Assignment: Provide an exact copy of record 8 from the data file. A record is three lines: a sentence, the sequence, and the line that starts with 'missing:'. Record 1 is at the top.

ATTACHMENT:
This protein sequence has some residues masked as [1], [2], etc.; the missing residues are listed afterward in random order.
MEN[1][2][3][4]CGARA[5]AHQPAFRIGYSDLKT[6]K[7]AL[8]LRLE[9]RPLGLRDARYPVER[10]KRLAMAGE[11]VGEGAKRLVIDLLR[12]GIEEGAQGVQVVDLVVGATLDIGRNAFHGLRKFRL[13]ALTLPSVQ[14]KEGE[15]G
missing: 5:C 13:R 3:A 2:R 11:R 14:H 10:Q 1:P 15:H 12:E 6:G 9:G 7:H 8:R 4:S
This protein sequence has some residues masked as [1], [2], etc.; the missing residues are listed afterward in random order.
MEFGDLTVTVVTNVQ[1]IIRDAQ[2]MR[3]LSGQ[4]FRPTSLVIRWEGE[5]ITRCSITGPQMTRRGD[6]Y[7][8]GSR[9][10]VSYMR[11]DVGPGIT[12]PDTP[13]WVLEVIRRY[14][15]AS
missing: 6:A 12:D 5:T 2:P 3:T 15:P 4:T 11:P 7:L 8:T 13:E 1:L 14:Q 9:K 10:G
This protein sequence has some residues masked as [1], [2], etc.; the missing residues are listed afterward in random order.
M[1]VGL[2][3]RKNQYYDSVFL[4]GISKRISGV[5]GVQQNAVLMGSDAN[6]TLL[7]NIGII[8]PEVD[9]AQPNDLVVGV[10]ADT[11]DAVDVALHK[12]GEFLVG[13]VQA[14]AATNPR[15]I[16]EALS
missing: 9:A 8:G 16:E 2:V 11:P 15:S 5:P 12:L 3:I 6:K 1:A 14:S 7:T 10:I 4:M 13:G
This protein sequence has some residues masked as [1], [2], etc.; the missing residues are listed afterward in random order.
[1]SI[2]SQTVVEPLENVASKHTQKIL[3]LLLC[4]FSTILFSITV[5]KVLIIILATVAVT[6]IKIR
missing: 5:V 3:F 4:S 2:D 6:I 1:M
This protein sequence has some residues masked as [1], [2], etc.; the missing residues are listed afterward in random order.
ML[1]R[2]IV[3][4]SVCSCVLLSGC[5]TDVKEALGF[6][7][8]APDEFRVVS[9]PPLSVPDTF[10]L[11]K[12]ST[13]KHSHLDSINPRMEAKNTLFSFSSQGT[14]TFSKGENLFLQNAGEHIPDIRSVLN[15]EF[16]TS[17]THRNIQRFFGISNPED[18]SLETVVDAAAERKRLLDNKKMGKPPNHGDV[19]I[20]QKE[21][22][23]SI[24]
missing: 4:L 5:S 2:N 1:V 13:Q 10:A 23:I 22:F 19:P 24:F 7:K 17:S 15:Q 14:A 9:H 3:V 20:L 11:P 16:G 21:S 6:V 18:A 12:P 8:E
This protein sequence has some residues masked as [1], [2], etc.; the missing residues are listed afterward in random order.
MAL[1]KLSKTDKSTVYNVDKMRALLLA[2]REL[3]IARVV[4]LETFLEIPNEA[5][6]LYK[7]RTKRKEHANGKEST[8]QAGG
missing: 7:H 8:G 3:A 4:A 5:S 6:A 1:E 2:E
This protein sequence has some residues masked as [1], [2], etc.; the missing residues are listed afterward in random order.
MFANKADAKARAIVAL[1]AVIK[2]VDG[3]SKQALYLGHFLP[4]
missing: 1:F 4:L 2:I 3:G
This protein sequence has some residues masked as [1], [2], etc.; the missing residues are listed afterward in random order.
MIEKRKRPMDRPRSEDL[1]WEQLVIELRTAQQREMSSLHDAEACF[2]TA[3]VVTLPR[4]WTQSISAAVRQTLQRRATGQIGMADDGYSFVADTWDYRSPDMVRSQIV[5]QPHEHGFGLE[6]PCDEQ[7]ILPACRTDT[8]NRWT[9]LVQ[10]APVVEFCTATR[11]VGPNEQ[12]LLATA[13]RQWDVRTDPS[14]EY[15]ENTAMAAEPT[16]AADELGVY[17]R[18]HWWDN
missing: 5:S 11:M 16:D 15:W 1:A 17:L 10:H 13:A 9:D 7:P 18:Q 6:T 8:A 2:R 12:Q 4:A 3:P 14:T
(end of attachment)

This protein sequence has some residues masked as [1], [2], etc.; the missing residues are listed afterward in random order.
MIEKRKRPMDRPRSEDL[1]WEQLVIELRTAQQREMSSLHDAEACF[2]TA[3]VVTLPR[4]WTQSISAAVRQTLQRRATGQIGMADDGYSFVADTWDYRSPDMVRSQIV[5]QPHEHGFGLE[6]PCDEQ[7]ILPACRTDT[8]NRWT[9]LVQ[10]APVVEFCTATR[11]VGPNEQ[12]LLATA[13]RQWDVRTDPS[14]EY[15]ENTAMAAEPT[16]AADELGVY[17]R[18]HWWDN
missing: 5:S 11:M 16:D 15:W 1:A 17:L 10:H 13:A 9:D 7:P 18:Q 6:T 8:A 2:R 12:Q 4:A 3:P 14:T